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Monday, November 29, 2010

Chef talk: Tommaso Verdillo

Growing up in suburban Connecticut, the offspring of two ardent restaurant-goers, I passed much of my childhood in the backseat of a car heading to Manhattan in pursuit of food.
The excursions I most enjoyed were to Little Italy. Angelo’s, Grotta Azzurra, Luna – these were our spots, and I spent many lunches and dinners happily gorging myself at all three restaurants. Along with the garlic, there was always a whiff of menace in the air; the mafia was still a heavy presence in Little Italy, and for all we knew, the dapper gents at the adjoining table might have been made men.
In time, we moved on from Manhattan (“too yuppified,” as my father put it) and began travelling to other boroughs to get our Italian fix. For a couple of years, we were regulars at Gargiulo’s, a cavernous restaurant in Coney Island. When I was in my late teens, my father was introduced to a homey restaurant on Arthur Avenue in the Bronx called Dominick’s. It remains a favourite. So, too, does Tommaso in the Dyker Heights section of Brooklyn, between Bay Ridge and Bensonhurst.
Tommaso is my contribution to our family’s long-running love affair with Italian cuisine; my wife and I were first taken there by a friend in 2001, and it has been a family gathering place ever since. The food is generally terrific, but that’s only part of the attraction. The other draw is Tommaso himself – Tom Verdillo, the restaurant’s Brooklyn-born, opera-singing chef and owner. With a thick accent that betrays his local roots, the 67-year-old Verdillo has an interest in food that extends far beyond Italian cuisine and the confines of his Brooklyn neighbourhood. At the same time, he and his restaurant are a delicious throwback to a slice of New York life that has all but disappeared.Paul CastellanoPaul Castellano via Wikipedia
Verdillo, the youngest of 10 children, originally hoped to be an opera singer, and even auditioned for the Manhattan School of Music. But his family could not afford the tuition costs, and he became a cook instead. He worked as a caterer, and even did a stint as an airline chef at John F. Kennedy Airport, before opening Tommaso in 1974. It was a time when Dyker Heights, Bay Ridge and Bensonhurst were still heavily Italian, and, as food goes, it was a self-contained community. Meat, fish, bread, cheese – for restaurateurs, all of these things were just around the corner. “Everything was here,” says Verdillo.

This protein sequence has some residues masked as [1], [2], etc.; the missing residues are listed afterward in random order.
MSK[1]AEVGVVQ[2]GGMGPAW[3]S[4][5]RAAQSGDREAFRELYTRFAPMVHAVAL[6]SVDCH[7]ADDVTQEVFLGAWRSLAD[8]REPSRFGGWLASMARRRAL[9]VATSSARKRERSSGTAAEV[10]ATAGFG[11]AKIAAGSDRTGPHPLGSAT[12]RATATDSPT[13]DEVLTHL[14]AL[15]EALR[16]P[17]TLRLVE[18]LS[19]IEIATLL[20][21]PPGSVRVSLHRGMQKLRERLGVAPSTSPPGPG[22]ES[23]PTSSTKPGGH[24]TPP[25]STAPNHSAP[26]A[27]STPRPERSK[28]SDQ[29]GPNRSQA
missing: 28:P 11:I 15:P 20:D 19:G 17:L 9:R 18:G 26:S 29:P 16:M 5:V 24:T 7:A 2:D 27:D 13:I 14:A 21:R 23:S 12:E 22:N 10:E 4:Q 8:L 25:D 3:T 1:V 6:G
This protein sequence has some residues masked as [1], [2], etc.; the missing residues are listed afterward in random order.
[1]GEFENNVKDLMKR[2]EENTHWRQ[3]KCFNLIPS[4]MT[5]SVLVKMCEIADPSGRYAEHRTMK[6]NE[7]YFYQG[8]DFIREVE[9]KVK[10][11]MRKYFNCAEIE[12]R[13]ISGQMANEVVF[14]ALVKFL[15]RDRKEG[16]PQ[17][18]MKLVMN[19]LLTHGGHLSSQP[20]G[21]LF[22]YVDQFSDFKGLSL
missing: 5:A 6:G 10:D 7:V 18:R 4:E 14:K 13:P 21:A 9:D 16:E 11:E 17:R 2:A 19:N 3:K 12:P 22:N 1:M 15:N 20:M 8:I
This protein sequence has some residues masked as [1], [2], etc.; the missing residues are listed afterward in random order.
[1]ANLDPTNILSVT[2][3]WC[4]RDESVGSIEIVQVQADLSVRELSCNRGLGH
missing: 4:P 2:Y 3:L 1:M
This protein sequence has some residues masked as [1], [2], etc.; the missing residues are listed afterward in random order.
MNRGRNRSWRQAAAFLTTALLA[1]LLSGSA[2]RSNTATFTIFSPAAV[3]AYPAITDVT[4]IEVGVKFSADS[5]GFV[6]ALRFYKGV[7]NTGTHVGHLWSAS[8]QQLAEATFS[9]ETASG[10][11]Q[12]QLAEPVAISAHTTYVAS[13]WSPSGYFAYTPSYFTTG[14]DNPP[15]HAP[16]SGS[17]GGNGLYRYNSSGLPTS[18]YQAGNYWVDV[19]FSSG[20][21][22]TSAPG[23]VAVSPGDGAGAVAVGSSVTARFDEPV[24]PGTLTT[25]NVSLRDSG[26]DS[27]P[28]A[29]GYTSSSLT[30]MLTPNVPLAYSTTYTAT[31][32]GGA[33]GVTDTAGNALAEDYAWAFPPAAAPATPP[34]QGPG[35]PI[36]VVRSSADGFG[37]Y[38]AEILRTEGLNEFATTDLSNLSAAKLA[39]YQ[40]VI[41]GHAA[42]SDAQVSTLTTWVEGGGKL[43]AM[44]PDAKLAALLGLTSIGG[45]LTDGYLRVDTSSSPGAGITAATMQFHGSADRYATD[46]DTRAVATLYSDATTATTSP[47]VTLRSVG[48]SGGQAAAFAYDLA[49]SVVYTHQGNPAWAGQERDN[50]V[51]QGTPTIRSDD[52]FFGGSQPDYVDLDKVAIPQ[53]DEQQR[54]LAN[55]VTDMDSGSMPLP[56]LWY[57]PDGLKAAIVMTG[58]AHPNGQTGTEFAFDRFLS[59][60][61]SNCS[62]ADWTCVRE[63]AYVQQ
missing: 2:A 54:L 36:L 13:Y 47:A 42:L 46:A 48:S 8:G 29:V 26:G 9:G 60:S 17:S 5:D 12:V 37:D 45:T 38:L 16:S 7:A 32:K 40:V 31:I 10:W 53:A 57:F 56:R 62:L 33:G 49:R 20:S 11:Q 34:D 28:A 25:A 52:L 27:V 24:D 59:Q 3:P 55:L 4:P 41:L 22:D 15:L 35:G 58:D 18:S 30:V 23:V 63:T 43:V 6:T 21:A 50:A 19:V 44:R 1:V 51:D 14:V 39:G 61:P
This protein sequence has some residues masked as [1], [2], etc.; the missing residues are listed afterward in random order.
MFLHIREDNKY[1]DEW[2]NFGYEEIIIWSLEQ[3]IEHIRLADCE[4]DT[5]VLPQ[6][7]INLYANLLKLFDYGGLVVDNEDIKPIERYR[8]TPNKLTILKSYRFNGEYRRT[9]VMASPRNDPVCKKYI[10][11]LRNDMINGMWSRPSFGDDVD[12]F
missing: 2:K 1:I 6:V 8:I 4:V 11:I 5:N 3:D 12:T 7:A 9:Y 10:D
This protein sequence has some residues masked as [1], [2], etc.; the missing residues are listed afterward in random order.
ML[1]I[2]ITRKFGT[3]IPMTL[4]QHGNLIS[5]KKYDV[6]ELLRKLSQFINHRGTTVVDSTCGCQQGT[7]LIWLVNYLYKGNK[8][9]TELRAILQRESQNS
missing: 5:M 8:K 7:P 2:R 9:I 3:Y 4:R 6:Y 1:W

Like many successful restaurateurs, Verdillo caught an early break. Not long after he opened Tommaso, the Gambino crime family opened a “social club” right next door. Legendary mafia don Paul Castellano, the head of the Gambinos, soon became a Tommaso regular, along with his lieutenants. The mobsters not only patronised Tommaso; they were among its suppliers, furnishing Verdillo with the finest steaks, veal chops, and other provisions. He, in turn, provided them with classic southern Italian fare, and also a first-rate wine list. Castellano and company had a yen for great wines – top Barolos and the like – and Verdillo assembled one of New York’s most renowned cellars, filled with acclaimed offerings not just from Italy, but also from France and the US, many of them attractively priced (wine critic Robert Parker became a Tommaso regular, too).
Verdillo says Castellano was “like a big brother to me”. The mafia boss would bring his family – his real family – to the restaurant for holiday meals, and Verdillo catered many events at his house on Staten Island. Castellano met a bloody end, but not while eating at Tommaso; in 1985, he was gunned down outside Sparks steak house in Manhattan on the orders of his rival John Gotti.
Even as he was immersed in this very insular world, Verdillo frequently travelled abroad, returning to Brooklyn toting new ingredients and ideas. However, it is the staples on the menu that keep drawing us back to Tommaso – the simple but fetching spaghetti with a light tomato sauce, basil and fresh mozzarella, the sauce made of tomatoes harvested from Verdillo’s sister’s New Jersey garden; the sublime spaghetti carbonara; the rich, soulful pasta e fagioli; the gargantuan grilled veal chop with sautéed mushrooms and the most ethereal roasted potatoes I know.
In the evening, a few locals congregate in the small bar at the front of the restaurant, while at the back, standing alongside the piano, Verdillo will periodically belt out an aria to entertain his guests. He knows that sentimentality is part of what keeps customers coming through the door, and that is fine by him. “People want to remember,” he says. “They want food that reminds them of grandma’s Sunday dinner, and as long as they want it, I’m going to keep giving it to them.”



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